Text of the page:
Herb Samgyupsal (Grilled Pork Belly)

Although I accepted samgyupsal (grilled pork belly) into my late-night diet of soju and beer outings while living in Seoul, I really didn’t have a strong yearning for it when I returned back to the States. One reasoning was that it too closely resembled something that I didn’t really care for in the first place: American style bacon.  However, it is the most popular BBQ dish among Korean males (and foreigners too) who love to combine this with plenty of soju, beer, etc. For this recipe, I used a completely different method using a combination of herbs and garlic powder for a pre-rub and simply cooking them on the stovetop. With good fortune on my side, the pre-rub really did wonders for the pork, resulting in flavorful pieces of pork that didn’t require any sauce. This will be a mainstay for future meals. Also, we were lucky to find thick strips of pork belly sold at the local Whole Foods Market. Who knew Americans were into samgyupssal?!


The best thing about samgyupssal is that there is little or no marinating involved.  You just need to cut it into bite-size pieces and cook it on the stove top. Don’t stop there though. All the fatty oil from the pork belly is perfect for sauteing any of the following sides: kimchi, peppers, mushrooms, onion rings, and whole garlic pieces (my favorite). Another must when eating samgyupssal is the lettuce and sauce which accompany the samgyupssal.  We prefer using red leaf lettuce, romaine lettuce, and perilla leaves (or kkaednip), but any of the leafy vegetables will do depending on one’s preference. Lately, we have also enjoyed Boston bibbs and frisee to the mix for some variety. And lastly, the sauce (known as ssamjang) is vital because it brings all the ingredients together into one satisfying bite.


For those who love sauce as much as I do, ssamjang is the best dipping sauce that can be used with Korean BBQ meats, vegetables, rice, and lettuce wraps. It is basically a mixture of red chili pepper paste (gochujang) and fermented soybean paste (dwenjang), and the latter being a bit pungent and repugnant to those with sensitive smell. It is fairly easy to make it from scratch, buying the ingredients ready-made at the local Korean or Asian market. For those who enjoy making it from scratch, here are the ingredients for this delicious sauce (just mix the last 7 ingredients together).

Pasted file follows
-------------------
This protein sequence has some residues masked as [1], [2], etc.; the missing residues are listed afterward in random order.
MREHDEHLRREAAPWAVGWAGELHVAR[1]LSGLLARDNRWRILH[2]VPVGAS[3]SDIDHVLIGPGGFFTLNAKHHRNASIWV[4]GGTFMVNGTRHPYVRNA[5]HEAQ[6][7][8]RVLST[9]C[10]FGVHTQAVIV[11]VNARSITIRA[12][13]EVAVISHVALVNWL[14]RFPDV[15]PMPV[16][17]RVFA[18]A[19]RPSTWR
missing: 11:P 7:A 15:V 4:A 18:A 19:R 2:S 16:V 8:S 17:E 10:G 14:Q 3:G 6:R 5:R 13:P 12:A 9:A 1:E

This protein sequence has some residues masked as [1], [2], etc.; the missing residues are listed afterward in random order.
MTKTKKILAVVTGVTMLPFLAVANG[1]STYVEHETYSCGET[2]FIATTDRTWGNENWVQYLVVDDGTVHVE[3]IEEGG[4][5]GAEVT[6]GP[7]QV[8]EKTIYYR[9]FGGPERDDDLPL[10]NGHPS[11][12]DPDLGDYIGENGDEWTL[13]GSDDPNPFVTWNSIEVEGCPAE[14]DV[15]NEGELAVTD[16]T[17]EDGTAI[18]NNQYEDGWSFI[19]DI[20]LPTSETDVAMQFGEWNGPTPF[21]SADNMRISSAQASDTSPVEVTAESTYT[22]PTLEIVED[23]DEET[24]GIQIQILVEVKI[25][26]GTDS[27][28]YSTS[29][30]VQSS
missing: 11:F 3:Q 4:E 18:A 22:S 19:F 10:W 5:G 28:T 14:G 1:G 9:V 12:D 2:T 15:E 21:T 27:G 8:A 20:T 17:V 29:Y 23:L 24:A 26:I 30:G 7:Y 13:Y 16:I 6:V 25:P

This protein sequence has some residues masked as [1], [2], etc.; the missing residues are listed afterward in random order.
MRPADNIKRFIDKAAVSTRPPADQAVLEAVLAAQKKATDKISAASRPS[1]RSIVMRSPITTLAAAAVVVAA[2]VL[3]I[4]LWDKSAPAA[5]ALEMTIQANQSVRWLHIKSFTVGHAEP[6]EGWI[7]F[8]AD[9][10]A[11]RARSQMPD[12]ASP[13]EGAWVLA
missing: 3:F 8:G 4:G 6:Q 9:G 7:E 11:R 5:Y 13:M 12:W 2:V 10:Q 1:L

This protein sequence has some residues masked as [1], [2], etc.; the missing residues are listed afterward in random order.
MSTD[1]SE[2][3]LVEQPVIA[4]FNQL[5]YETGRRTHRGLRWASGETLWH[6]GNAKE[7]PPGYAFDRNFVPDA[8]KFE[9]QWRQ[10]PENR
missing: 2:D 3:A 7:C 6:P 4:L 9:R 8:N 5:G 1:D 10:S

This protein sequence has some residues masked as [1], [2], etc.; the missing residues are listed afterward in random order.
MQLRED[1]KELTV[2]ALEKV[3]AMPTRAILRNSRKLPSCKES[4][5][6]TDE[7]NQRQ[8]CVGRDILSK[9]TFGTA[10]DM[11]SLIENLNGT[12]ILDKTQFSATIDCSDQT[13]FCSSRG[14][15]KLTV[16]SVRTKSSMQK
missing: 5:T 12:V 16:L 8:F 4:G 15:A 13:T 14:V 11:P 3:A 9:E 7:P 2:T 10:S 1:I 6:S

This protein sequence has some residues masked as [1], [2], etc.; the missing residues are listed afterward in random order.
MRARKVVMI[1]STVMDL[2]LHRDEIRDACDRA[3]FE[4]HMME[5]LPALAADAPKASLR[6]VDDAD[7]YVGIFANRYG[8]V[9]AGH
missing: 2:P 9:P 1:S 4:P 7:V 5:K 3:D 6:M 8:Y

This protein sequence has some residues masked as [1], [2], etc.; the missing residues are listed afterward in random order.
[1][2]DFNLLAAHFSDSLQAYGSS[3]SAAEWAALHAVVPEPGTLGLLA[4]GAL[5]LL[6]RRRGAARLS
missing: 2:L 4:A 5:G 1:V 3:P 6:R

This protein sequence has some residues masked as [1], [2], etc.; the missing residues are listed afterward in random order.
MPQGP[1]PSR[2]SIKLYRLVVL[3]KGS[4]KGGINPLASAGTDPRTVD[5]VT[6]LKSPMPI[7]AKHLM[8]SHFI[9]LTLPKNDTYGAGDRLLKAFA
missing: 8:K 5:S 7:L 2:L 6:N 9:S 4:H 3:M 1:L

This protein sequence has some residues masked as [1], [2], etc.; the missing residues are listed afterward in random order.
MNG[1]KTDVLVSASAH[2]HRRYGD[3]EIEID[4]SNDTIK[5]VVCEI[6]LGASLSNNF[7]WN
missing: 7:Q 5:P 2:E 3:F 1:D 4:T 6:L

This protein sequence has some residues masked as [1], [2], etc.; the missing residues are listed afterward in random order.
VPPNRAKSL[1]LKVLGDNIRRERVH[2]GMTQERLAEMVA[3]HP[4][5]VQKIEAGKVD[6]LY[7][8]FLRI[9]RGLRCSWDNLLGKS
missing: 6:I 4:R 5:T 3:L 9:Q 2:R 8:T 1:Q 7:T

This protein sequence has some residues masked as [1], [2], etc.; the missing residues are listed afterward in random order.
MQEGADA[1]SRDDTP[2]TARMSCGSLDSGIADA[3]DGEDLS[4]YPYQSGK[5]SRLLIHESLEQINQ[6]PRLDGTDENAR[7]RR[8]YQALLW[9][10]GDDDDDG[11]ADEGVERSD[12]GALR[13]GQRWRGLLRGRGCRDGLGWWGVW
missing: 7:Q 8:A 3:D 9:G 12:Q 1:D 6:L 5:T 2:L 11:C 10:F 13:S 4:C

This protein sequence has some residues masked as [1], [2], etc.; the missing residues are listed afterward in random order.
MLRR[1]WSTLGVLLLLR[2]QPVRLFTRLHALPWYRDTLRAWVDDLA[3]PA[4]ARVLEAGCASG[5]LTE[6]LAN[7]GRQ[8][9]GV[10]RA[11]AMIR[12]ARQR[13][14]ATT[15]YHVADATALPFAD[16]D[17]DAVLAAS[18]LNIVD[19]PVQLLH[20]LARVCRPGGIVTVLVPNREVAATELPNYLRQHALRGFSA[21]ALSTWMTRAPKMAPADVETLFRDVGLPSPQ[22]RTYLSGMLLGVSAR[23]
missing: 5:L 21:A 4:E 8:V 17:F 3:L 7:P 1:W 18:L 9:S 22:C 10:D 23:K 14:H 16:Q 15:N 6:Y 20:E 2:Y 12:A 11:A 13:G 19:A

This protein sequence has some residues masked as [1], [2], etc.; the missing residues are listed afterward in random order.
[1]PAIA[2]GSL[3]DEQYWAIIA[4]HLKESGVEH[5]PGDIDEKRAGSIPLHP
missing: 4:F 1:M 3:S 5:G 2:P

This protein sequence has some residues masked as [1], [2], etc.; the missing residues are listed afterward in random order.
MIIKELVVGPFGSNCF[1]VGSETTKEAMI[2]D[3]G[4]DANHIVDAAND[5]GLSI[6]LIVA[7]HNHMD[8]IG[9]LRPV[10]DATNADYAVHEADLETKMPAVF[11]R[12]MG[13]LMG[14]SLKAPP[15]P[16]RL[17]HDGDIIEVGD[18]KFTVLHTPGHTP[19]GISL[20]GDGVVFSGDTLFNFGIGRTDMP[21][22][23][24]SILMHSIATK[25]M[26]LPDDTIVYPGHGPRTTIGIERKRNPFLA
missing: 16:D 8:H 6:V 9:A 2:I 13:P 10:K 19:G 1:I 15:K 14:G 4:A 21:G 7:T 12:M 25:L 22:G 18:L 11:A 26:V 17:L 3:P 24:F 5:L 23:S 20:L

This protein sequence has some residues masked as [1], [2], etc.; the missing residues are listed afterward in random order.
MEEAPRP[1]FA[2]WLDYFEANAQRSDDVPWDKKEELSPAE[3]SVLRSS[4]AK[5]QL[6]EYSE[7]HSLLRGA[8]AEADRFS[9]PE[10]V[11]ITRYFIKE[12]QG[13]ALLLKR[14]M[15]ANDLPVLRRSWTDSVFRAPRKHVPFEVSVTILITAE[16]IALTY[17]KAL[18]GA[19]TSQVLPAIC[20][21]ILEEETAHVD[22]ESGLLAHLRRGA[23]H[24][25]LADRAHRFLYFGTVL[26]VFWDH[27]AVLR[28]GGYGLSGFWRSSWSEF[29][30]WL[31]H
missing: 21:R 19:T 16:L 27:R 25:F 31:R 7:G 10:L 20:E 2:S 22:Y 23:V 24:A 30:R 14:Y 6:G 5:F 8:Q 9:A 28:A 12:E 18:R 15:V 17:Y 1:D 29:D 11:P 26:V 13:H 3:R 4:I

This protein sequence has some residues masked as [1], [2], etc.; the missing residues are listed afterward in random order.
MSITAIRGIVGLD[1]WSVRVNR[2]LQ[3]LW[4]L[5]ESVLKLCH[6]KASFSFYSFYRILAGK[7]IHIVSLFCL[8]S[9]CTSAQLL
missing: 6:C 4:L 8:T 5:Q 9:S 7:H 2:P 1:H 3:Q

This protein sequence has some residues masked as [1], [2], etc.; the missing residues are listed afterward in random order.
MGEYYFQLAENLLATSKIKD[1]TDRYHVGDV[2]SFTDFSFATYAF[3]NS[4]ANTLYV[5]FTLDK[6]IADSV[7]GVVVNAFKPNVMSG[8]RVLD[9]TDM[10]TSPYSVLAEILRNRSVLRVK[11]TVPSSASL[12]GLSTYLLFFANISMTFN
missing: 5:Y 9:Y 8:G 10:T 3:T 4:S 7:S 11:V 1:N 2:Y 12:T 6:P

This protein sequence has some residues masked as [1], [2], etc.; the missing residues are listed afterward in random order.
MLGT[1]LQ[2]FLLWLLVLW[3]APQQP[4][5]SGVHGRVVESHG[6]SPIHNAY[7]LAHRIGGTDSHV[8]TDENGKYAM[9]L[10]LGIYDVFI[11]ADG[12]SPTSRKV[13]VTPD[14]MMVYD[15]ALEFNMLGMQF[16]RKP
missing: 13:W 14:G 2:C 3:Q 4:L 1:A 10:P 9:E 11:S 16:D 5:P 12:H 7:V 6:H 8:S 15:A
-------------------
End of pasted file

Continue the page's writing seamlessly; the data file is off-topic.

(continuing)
Servings: 4 people
Prep time: 15 minutes
Cooking time: 20 minutes
Herb Rub Marinade: 15 minutes
  • 2 lb pork belly strips
  • 1 tsp thyme (fresh or dry)
  • 1 tsp dill weed (fresh or dry)
  • 1 tsp rosemary (fresh or dry)
  • 1 tsp garlic powder
  • lettuce varieties (red leaf lettuce, Boston bibb, frisee)
  • 1 garlic bulb, peeled
  • 3 scallion, (pajori)
  • 1 cup chopped kimchi
  • 2 tbsp gochujang (red pepper paste)2
  • 2 tbsp dwenjang (soybean paste)
  • 2 garlic cloves, minced (or garlic powder)
  • 1 tsp rice wine
  • 1 tsp brown sugar (or honey)
  • 1 tbsp sesame oil


1. Rub on the herbs and garlic powder to each of the pork belly strips. Let sit for a few minutes.
2. Wash and prepare the lettuce leaf varieties under cold water. Set aside on serving plates.
3. Cook pork strips on non-stick pan or skillet on medium-high heat. Make sure the pan is hot before adding the pork. Cook about 7 minutes on each side or until well-browned. Remove to a paper-lined plate to remove excess oil.
4. Meanwhile, make the samjang sauce by mixing the last 7 ingredients in the list above. For a spicier sauce, add more gochujang (hot pepper paste).
5. With the remaining fatty oil, saute the garlic cloves and kimchi for about 3 minutes. Drain and set aside.
6. Cut the pork strips into bite size pieces and transfer to a serving plate. Enjoy with lettuce varieties, rice, and samjang sauce.

*If you are pressed for time, you can skip the herb rub and buy ready-made samjang sauce sold at the Korean market. This will cut prep and cooking time in half.


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